MOSCOW (Reuters) - Russia will send army medics to a region in the Urals hit by a surge in COVID-19 cases and the government may allocate 10 billion roubles ($131 million) more in regional support as the country grapples to bring a recent surge in infections under control.
President Vladimir Putin described the situation in some regions as alarming, speaking at a meeting with senior officials on Wednesday. Hospital beds were at more than 90% capacity in 16 regions, according to Deputy Prime Minister Tatiana Golikova.
Russia has seen new coronavirus cases swell in recent weeks. Authorities reported 16,202 new infections on Wednesday, and 346 deaths, the highest daily tally recorded yet.
Defence Minister Sergei Shoigu ordered assistance sent to the Kurgan region, around 1,970 km (1,220 miles) east of Moscow, the ministry said in a statement carried by Russian news agencies, after doctors there made a public plea to Putin for help, citing critical shortages.
“A team of military medical specialists will be sent there to provide advisory assistance and treatment of coronavirus patients in the region’s medical institutions,” the ministry said.
However, in Moscow, Russia’s worst affected area, new cases fell to their lowest since Oct. 8, with 3,760 infections recorded, and authorities extended restrictions on remote working and online learning for secondary school students.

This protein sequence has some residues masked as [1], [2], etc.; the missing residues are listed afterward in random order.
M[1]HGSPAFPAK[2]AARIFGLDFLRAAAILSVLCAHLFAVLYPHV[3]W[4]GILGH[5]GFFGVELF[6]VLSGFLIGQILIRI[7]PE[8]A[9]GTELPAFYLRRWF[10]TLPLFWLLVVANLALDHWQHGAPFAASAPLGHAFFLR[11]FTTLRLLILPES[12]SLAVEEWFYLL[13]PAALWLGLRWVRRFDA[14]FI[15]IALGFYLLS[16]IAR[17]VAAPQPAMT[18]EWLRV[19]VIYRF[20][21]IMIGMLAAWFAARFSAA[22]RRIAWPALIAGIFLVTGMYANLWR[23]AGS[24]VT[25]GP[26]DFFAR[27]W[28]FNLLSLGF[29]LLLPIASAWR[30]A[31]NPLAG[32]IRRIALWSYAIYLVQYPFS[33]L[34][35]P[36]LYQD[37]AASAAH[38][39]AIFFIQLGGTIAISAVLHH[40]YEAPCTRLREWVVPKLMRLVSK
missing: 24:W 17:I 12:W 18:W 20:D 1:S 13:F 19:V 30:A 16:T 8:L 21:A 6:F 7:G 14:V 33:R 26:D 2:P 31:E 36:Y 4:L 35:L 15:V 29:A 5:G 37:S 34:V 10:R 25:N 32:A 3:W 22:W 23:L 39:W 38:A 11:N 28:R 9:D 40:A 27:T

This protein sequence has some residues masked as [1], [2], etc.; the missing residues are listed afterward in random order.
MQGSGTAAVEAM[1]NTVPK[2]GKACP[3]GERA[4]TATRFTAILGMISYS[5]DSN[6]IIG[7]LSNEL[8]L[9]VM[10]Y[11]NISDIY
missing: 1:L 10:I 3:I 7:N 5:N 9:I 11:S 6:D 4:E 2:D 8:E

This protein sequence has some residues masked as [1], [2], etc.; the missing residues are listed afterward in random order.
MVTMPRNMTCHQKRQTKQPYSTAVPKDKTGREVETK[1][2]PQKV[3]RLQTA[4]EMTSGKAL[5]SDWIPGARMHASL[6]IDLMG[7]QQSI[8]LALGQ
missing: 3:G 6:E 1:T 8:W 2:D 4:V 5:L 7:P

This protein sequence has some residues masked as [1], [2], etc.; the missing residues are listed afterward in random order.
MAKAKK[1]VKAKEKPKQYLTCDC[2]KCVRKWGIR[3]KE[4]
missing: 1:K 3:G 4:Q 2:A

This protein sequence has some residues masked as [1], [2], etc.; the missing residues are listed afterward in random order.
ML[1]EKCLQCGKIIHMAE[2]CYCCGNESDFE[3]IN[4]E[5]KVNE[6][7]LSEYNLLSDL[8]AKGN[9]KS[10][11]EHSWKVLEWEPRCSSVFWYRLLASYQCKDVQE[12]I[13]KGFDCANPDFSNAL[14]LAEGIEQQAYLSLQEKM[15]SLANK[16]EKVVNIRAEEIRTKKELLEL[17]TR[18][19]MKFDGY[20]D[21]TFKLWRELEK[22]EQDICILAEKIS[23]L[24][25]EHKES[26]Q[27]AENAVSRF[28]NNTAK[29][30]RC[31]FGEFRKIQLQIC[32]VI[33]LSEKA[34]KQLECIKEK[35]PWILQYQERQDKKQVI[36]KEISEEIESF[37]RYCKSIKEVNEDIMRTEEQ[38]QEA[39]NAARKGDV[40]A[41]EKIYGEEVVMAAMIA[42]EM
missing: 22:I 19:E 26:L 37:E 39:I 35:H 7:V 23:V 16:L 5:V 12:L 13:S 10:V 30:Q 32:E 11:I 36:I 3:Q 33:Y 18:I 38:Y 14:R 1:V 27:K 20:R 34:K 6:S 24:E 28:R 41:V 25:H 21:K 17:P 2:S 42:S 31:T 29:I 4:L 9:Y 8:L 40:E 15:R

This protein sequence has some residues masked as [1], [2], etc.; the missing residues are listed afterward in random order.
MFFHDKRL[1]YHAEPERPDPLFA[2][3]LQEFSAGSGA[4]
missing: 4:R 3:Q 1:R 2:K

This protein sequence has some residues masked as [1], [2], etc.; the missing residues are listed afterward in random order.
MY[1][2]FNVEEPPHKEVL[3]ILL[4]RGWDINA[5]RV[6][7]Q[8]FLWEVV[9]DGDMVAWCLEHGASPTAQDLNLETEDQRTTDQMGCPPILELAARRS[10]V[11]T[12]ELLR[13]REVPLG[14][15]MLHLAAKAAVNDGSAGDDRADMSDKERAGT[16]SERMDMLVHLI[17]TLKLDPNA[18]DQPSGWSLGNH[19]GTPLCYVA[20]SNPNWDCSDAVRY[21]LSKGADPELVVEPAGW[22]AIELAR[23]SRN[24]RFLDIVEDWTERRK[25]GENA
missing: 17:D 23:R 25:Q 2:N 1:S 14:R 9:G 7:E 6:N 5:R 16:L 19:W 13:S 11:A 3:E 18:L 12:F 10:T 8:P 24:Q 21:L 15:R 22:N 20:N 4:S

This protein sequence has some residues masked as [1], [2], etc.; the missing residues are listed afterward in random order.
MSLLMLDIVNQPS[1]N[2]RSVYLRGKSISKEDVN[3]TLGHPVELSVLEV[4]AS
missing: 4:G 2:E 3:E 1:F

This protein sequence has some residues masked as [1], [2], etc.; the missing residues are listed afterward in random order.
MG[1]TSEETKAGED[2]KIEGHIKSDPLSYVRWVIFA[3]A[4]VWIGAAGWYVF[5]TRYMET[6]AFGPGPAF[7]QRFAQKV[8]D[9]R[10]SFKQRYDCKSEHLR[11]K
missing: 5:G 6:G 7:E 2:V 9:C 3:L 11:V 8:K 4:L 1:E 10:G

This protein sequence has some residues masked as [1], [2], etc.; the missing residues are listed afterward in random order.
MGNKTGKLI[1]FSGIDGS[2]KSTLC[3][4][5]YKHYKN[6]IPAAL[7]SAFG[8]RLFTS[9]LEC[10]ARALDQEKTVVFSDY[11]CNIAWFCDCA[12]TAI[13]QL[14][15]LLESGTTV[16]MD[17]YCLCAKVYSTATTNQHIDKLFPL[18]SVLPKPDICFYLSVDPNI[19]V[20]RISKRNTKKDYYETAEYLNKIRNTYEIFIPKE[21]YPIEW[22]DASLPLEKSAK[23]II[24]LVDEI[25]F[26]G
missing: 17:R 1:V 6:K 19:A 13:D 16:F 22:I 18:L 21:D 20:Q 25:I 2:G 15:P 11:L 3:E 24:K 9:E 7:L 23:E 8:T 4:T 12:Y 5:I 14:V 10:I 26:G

“There is no need to introduce new restrictions today,” said Moscow Mayor Sergei Sobyanin. “But at the same time, it is premature to soften existing restrictions, as they could lead to destabilisation of the situation.”
Other areas in Russia are also under severe strain, according to local media reports. Two ambulances had brought patients to the local health ministry in the Siberian city of Omsk after finding all hospitals full, local news website ngs55.ru said on Tuesday, leading Health Minister Mikhail Murashko to order checks there.
During a meeting with Putin, Finance Minister Anton Siluanov said there were sufficient funds to send 10 billion roubles to suffering regions and that the government would make a decision on Thursday.
Russia in August became the first country to grant regulatory approval for a vaccine after less than two months of human testing. Large-scale trials are now underway. Regulators approved a second vaccine earlier this month.
Russia’s COVID-19 death toll stood at nearly 27,000 on Wednesday. It has reported 1,563,976 infections, the world’s fourth largest number of cases after the United States, India and Brazil.
Reporting by Gleb Stolyarov, Maria Kiselyova, Darya Korsunskaya, Andrey Ostroukh and Maria Vasilyeva; writing by Alexander Marrow; Editing by Tom Balmforth and Raissa Kasolowsky
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